Sex is everywhere at Frieze New York but, as Paul Carey-Kent finds, many pieces have an unexpected twist. In a nod to Elephant’s sex-themed spring issue, he selects some of his favourite works, which variously offer solutions to global warming, predictions about porn-obsessed robots and visions of gladioli stuffed down Morrissey’s trousers.

There’s usually a smattering of sex at art fairs. Frieze New York is no exception, but the most interesting sex-themed works on show this week typically have a dark undercurrent. Louise Bourgeois (Cheim & Read) and Tracey Emin (Xavier Hufkens) set the scene with couplings born out of angst. Tom of Finland’s explicit, celebratory and increasingly celebrated drawings (David Kordansky) now represent the prelapsarian world before Aids. Los Carpinteros’s film Skin (Peter Kilchmann) connects sex and death with ingenious directness by showing what seems to be one couple ageing progressively during ten minutes of making love. Here are seven works in which the sex is more than a little complicated.

Mira Schor, Dicks or The Impregnation of the Universe, 1988 (top)

The Spotlight section is dedicated to solo artist presentations of work made in the twentieth century, with an emphasis on rediscovery. Mira Schor’s Dick paintings from 1988-93 have never been exhibited before, but in the gallery’s words “with a self-professed groper in the White House, Schor’s paintings of limp members and receptive ears feel searingly relevant”. So much so, perhaps, that Schor (born in New York in 1950) has returned to the theme in new work made after Trump’s election. This huge work (ten feet high) is built up of twenty-one small canvases, suggesting both diminution of phallic pretension and the possibility of more healthy approaches to intimacy.

Lyles & King, New York

Anthony Iacono, Rose, 2017

New York artist Anthony Iacono trained as a sculptor, which is evident in the treatment of his crisp images, collages made from painted paper which is cut and assembled with the intricate precision of parquetry. Iacono uses the technique to make observations about sexual mores, balancing a sort of detachment, which could be read as boredom, with a sense of fascination, which could be seen as desire. Here I am reminded that roses have thorns, even as I recall Morrissey’s predilection for singing with gladioli stuffed down the back of his trousers.

P·P·O·W, New York

Armin Boehm, Mountain View, 2018

German painter Armin Boehm’s complex painting shows politicians alongside tech world leaders such as Sundar Pichai of Google, Sheryl Sandberg and Mark Zuckerberg. I take it to critique how technology alters the way in which people see themselves and what they might become. A woman seemingly obsessed with self-presentation is melting like a semi-mechanical figure into a table, under which the floor is torn apart to reveal a glimpse into another world where a cyborg is being constructed. It, in turn, holds a tablet displaying a pornographic scene: will even robots be affected by the modern excess of sexual images?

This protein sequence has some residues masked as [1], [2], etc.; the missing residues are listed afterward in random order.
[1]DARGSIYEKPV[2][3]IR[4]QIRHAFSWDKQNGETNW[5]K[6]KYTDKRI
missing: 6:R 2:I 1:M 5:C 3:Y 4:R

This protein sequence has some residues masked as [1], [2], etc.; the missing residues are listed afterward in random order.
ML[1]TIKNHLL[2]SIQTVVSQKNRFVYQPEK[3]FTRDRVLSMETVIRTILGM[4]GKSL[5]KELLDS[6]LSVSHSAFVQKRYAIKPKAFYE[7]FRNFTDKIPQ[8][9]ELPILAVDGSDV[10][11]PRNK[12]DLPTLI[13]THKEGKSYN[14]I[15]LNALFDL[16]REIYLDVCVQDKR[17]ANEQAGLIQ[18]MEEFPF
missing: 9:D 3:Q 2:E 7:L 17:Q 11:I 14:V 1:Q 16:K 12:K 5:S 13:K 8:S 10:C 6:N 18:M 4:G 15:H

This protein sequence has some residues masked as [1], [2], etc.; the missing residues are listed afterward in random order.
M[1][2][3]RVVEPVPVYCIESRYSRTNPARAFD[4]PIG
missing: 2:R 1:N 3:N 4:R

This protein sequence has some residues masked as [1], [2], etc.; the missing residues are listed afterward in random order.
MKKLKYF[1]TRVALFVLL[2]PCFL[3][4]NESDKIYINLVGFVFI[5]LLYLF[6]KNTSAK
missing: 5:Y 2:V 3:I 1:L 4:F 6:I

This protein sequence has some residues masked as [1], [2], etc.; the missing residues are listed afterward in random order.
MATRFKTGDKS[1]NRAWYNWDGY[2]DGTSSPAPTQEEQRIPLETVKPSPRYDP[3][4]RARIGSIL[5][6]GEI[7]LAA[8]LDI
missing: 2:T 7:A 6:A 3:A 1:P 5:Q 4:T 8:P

Galerie Peter Kilchmann, Zurich 

Courtesy the artist and Galerie Lelong & Co., New York

Zilia Sánchez, Topología Eróticas, 1982

Cuban-born Zilia Sánchez, now ninety-two, lived in Havana, New York and Madrid before settling in Puerto Rico in the early 1970s. Her work, though formally abstract, has a bodily sensuality, especially in the undulating shaped canvases she’s been stretching over hand-molded wooden armatures for over fifty years. That undercurrent is emphasized by the title of “erotic topography”, but the typically dark and muted tonality and a suggestion of decapitation takes this some way from a straightforward invocation of pleasure.

Galerie Lelong, Paris / New York

Laure Prouvost, Cooling System (for Global Warming), 2017

Lisson’s newest signing, 2013 Turner Prize winner Laure Prouvost comes up with a typically quirky and sexually provocative answer to global warming. The individually blown breasts—glass, not balloons—provide a means of mothering the world through cooling. Temperatures soared unseasonably high during the fair, which was too much for the air conditioning, and rather made me wish Prouvost’s proposal had reached the stage of a working prototype.

Lisson Gallery, London / New York

F.marquespenteado, Butched In from the series Identifique as Palavras do Vernáculo Das Prisões, 2012  

Portugal-based Brazilian-born artist F.marquespenteado does not align with a specific gender. Their use of embroidery links clothing accessories, books and found objects in complex scenarios, which often explore the performance of gender. This beautifully sewn black on black example literalizes the darkness in drawings by Jean Cocteau which depict sex in prisons, so applying a tradition often seen as feminine to male relationships, in circumstances in which power and violence are in play.

Mendes Wood, Sao Paulo / Brussels

You can buy Elephant issue 34 here

All images © the artist, courtesy the gallery unless otherwise specified

 

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